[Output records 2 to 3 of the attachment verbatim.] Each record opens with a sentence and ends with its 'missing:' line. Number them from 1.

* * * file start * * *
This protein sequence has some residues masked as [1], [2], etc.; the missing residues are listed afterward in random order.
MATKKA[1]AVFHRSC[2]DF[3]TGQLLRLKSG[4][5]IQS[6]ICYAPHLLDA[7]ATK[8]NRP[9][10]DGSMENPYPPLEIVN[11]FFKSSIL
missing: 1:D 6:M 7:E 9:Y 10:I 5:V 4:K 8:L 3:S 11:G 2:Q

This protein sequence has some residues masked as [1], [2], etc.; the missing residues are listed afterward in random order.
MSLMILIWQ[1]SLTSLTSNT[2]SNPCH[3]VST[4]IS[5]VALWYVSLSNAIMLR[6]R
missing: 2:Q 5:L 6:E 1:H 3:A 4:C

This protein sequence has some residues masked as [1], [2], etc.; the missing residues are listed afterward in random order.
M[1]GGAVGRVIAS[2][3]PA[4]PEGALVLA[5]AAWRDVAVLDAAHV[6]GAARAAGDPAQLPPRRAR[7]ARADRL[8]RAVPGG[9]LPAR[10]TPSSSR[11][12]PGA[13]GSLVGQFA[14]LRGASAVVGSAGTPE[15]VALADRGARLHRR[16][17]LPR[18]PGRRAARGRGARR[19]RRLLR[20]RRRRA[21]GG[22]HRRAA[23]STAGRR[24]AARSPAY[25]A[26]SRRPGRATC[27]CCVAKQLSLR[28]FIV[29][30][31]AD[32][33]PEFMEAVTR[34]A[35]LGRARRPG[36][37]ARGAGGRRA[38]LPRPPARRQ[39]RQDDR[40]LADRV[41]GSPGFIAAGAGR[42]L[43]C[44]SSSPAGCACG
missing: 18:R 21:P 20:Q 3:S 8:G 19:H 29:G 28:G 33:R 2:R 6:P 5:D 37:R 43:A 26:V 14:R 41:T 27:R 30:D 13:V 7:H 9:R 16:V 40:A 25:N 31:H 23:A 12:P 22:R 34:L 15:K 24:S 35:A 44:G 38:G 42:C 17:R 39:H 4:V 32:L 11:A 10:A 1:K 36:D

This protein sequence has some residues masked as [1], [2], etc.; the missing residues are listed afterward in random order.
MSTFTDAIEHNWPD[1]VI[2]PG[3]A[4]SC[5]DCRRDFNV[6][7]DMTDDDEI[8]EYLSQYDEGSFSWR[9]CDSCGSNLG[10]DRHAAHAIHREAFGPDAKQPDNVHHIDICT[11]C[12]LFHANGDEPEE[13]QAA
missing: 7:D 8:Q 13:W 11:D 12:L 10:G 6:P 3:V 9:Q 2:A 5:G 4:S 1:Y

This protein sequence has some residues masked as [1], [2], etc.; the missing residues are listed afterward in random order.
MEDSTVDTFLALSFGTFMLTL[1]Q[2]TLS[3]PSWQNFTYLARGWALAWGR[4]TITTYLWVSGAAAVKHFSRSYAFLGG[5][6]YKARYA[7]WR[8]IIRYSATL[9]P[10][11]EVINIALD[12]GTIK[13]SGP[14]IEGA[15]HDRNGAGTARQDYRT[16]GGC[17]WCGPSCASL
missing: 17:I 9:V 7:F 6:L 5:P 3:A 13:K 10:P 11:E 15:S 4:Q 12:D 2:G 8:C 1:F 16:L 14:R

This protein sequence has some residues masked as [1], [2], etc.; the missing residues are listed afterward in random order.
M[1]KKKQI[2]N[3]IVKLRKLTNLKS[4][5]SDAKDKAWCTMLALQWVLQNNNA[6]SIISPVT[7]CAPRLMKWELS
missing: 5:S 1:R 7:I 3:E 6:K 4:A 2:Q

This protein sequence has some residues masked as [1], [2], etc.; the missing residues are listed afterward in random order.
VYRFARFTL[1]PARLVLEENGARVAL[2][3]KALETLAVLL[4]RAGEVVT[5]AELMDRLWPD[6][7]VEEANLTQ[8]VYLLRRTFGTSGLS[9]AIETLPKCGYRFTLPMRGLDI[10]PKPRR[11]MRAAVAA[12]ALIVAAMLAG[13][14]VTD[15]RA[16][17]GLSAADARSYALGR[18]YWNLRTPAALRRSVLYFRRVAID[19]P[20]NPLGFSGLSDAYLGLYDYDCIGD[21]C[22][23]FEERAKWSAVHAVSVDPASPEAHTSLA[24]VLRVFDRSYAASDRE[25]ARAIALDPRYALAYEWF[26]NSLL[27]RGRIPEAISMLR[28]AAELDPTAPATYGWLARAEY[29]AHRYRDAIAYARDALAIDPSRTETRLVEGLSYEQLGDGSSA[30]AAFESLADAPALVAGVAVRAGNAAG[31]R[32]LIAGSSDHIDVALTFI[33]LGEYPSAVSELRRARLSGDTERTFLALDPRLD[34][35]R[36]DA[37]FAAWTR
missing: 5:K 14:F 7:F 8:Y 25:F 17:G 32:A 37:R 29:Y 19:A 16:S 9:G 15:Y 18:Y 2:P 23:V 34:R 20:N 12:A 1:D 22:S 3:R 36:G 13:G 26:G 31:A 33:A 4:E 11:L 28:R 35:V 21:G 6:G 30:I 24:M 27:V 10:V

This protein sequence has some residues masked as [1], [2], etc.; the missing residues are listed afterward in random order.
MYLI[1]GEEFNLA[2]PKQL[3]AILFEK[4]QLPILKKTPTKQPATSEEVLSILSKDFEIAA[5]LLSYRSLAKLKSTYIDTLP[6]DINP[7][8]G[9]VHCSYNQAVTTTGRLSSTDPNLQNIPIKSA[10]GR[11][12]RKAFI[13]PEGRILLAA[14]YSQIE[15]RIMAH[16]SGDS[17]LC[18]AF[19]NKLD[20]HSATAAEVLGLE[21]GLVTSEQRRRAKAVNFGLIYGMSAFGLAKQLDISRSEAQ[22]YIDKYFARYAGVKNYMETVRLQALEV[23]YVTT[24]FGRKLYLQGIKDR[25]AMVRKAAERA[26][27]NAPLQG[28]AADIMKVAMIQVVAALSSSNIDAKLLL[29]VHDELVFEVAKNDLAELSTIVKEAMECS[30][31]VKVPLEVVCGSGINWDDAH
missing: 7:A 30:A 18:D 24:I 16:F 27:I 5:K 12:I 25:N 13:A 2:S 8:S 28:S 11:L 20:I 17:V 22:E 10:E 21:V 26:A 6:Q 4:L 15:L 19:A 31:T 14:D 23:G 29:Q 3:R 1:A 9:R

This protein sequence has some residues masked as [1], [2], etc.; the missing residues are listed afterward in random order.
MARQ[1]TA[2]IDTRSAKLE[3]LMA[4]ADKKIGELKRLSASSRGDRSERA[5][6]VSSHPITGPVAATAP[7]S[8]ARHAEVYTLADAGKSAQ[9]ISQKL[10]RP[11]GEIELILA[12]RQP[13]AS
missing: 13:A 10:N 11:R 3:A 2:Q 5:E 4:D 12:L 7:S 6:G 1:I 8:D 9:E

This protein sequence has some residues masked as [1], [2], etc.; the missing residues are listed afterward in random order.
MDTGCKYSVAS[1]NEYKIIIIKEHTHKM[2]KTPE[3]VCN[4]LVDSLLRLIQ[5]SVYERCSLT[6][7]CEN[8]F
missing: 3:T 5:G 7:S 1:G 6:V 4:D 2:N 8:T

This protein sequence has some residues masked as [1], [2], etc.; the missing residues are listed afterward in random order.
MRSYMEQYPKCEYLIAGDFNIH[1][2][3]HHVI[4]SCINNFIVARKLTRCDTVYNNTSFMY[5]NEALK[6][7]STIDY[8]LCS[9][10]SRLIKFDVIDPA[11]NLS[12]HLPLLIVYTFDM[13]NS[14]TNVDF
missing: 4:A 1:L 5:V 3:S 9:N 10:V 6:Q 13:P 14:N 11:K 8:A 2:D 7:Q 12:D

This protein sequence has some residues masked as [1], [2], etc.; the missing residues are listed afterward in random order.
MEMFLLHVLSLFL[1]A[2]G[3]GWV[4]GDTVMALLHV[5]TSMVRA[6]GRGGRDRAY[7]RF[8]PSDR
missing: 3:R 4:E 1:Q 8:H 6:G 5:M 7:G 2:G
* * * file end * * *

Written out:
This protein sequence has some residues masked as [1], [2], etc.; the missing residues are listed afterward in random order.
MSLMILIWQ[1]SLTSLTSNT[2]SNPCH[3]VST[4]IS[5]VALWYVSLSNAIMLR[6]R
missing: 2:Q 5:L 6:E 1:H 3:A 4:C

This protein sequence has some residues masked as [1], [2], etc.; the missing residues are listed afterward in random order.
M[1]GGAVGRVIAS[2][3]PA[4]PEGALVLA[5]AAWRDVAVLDAAHV[6]GAARAAGDPAQLPPRRAR[7]ARADRL[8]RAVPGG[9]LPAR[10]TPSSSR[11][12]PGA[13]GSLVGQFA[14]LRGASAVVGSAGTPE[15]VALADRGARLHRR[16][17]LPR[18]PGRRAARGRGARR[19]RRLLR[20]RRRRA[21]GG[22]HRRAA[23]STAGRR[24]AARSPAY[25]A[26]SRRPGRATC[27]CCVAKQLSLR[28]FIV[29][30][31]AD[32][33]PEFMEAVTR[34]A[35]LGRARRPG[36][37]ARGAGGRRA[38]LPRPPARRQ[39]RQDDR[40]LADRV[41]GSPGFIAAGAGR[42]L[43]C[44]SSSPAGCACG
missing: 18:R 21:P 20:Q 3:S 8:G 19:H 29:G 28:G 33:R 2:R 6:P 5:D 37:R 43:A 26:V 14:R 41:T 27:R 30:D 13:V 7:H 9:R 16:V 40:A 25:N 31:H 23:A 12:P 22:R 34:L 15:K 24:S 35:A 44:G 38:G 42:C 17:R 39:H 4:V 32:L 11:A 10:A 1:K 36:D